Accessibility of miRNA binding sites can also be regulated by the secondary structure of the mRNA molecule, which can be modulated through association of RNA binding proteins (Figure 1C). Interestingly, sometimes sequences in the vicinity of a miRNA target site are highly evolutionarily conserved. This led to the hypothesis that these sequences represent docking platforms for RNA binding proteins to act as modulators of miRNA activity. The first RNA binding factor to be identified with such a function was dead end 1 (Dnd1) (Kedde et al., 2007). This conserved protein acts to prohibit several miRNAs from associating with their targets via binding to uridine‐rich regions present in certain mRNAs (Kedde et al., 2007). Furthermore, Dnd1 may have some importance in cancers as it protects the LATS2 tumour suppressor from inhibition by the miR‐372 family and also for its role in germ‐cell survival and perhaps tumour formation, although these findings await further clarification (Kedde et al., 2007). The same group also identified the ubiquitously expressed Pumilio (PUM1) as another RNA binding protein regulating miRNA target site accessibility (Kedde et al., 2010). They demonstrated that PUM1 binding to the mRNA of the p27 tumour suppressor induces a local change in RNA structure that favours association with miR‐221 and miR‐222, leading to suppression of p27 expression and rapid cell cycle progression (Kedde et al., 2010). Elevated levels of miR‐221 and miR‐222 are required in various cancers to inhibit the expression of p27 and stimulate cell proliferation (le Sage et al., 2007) and PUM1 is also mutated in some cancers (COSMIC database, Wellcome Trust Sanger Institute) where it may facilitate this negative regulation of p27.

Given that many of these conserved sequence regions exist in proximity to miRNA binding sites, it is likely that future research will uncover many more RNA binding proteins that regulate miRNA targeting, and that a proportion of these will be deregulated in cancer.

3.5.4. Competition for miRNA binding by other endogenous RNAs

The emergence of other functional non‐coding RNAs (ncRNA) has hinted at the possible complexity of the RNA‐ome as a network of inter‐communicating regulatory molecules.

An early study reporting the existence of a connection between other ncRNAs and miRNAs involved in cancer observed that a significant proportion of ultraconserved genomic regions code for specific set of ncRNAs whose expression is perturbed in human cancers and also regulated by aberrantly expressed miRNAs (Calin et al., 2007). The idea of some miRNA target mRNAs acting as “pseudotargets” was proposed in an attempt to resolve several paradoxical observations surrounding the number of computationally predicted target sites, degree of conservation across species and the fairly low extent of miRNA mediated repression on target mRNAs (Seitz, 2009). Subsequently, the Competing Endogenous RNA (ceRNA) hypothesis was introduced, proposing that endogenous RNAs, for example protein coding and non‐coding transcripts containing common miRNA recognition elements (MREs), can compete for the binding of a limited pool of miRNAs thereby co‐regulating one another (Figure 1C) (Salmena et al., 2011). This hypothesis is exemplified experimentally by work on the tumour suppressor PTEN mRNA, where MREs are conserved in its related pseudogene PTENP1 (Poliseno et al., 2010). Overexpression of the PTENP1 3′UTR increased levels of PTEN and resulted in growth inhibition in a DICER‐dependent manner. Interestingly, PTENP1 may be a tumour suppressor gene since copy number losses at the PTENP1 locus were found to occur in sporadic colon cancer (Poliseno et al., 2010).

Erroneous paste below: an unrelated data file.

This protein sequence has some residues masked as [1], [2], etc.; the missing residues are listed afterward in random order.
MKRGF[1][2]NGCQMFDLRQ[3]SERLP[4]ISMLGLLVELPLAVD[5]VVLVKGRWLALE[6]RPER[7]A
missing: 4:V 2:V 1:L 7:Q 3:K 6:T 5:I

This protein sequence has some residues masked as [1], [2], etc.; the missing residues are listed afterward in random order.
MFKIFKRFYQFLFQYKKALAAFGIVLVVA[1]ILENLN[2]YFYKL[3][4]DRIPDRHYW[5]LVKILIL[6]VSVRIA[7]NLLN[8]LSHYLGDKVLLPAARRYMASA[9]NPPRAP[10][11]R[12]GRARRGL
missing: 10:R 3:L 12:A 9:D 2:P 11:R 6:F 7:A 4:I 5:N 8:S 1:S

Similar regulation by pseudogenes was observed for other important cancer genes like KRAS and its pseudogene KRAS1P (Poliseno et al., 2010). In addition, a long non‐coding RNA (lncRNA) Highly Upregulated In Liver Cancer (HULC) sequesters miR‐372 in order to modulate its own transcriptional upregulation in hepatocellular carcinoma (Wang et al., 2010).

As a consequence of these and other studies, more in‐depth analysis of the role of pseudogenes and lncRNAs in cancer is being carried out since they can potentially act as potent tumour suppressors and oncogenes.

4. miRNA regulation of key cancer‐related pathways

Rather than offer an exhaustive review of all literature on the subject, we here limit ourselves to present concepts and general mechanisms by which miRNAs can contribute to the function and regulation of the cell cycle, cellular senesence and the DNA damage response and the impact of these on cancer biology. We shall omit broader discussion of miRNA functions in the processes of apoptosis and autophagy, which have been covered in recent reviews (Frankel and Lund, in press; Lima et al., 2011).

4.1. Cell cycle and proliferation control

The role of miRNAs in the control of cell proliferation is now well established and there exist a great many reports of how they contribute to carcinogenesis by perturbing critical cell cycle regulatory pathways. Oncogenic miRNAs, often overexpressed in cancer, can act to facilitate entry and progression through the cell cycle, while tumour suppressor miRNAs lost in cancers assist in the induction of cell cycle arrest.

Central to cell cycle regulation, the retinoblastoma (pRb) pathway is altered in the vast majority of human cancers (Genovese et al., 2006; Henley and Dick, 2012). pRb is a repressor of the E2F family of transcription factors, which govern transcription of genes required for cell cycle progression (Polager and Ginsberg, 2009). This repression is alleviated by phosphorylation of pRb by cyclin dependent kinases (CDKs), allowing E2Fs to activate transcription of genes, including cyclins and CDKs, necessary for progression to the next phase of the cell cycle (Henley and Dick, 2012). Active CDK complexes are formed from specific cyclin and kinase partners, for example cyclin D with CDK4/6. CDK activity subsequently triggers progression through sequential phases of the cell cycle (Murray, 2004).